No sense crying over spilled milk, as the saying goes. Pictou County has missed a golden opportunity to find ways to improve local government. But even as the province has cancelled financial support for the governance study, this subject will rise again and again.
Many are disappointed, after Municipal Relations Minister Mark Furey said late Tuesday the province would no longer provide the up-to $150,000 toward the much-discussed study. He said, having met with council representatives, that he saw no reasonable prospect of the six municipalities coming to a consensus about how to go ahead with it.
In other words, we have six municipalities that can’t get themselves lined up behind a project that involves them all. So what else is new? Many residents will find that indicative of the need in the first place to review why this county of 45,000 people has local government of six councils with more than 40 councillors.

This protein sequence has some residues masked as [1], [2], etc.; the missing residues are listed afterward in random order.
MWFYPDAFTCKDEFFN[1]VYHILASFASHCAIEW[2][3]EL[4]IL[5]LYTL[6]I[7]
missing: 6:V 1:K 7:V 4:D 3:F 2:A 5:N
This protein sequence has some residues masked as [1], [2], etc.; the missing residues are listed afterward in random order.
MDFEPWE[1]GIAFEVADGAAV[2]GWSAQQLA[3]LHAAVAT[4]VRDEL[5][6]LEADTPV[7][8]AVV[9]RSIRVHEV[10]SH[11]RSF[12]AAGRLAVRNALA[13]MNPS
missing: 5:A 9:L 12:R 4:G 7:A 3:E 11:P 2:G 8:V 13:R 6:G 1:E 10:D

We can’t blame the province. This has been going on for a couple of years now. Some of the local politicians were more than supportive. Some were lukewarm. Others after initial reluctance grudgingly went with the flow.
Furey was right. The province would be better to dedicate funds to areas with genuine interest.
Meanwhile, locally, we have the Town of Westville, which has mused about its future as a municipality. We have the Town of Pictou, which recently reported difficulties in matters of budgeting. Stellarton is in the midst of finding a new arrangement for policing.
These are just some examples suggesting changes in governance, if not imminent, are inevitable. A comprehensive, studied look would be the way to go about that.
On the positive side, there has been some effort among the municipalities to join efforts in certain areas, so we can hope that will continue. They might in fact want to step up the pace on finding more sharing of services and thinking about ‘plan B’ in case what befell Springhill and Canso happens here.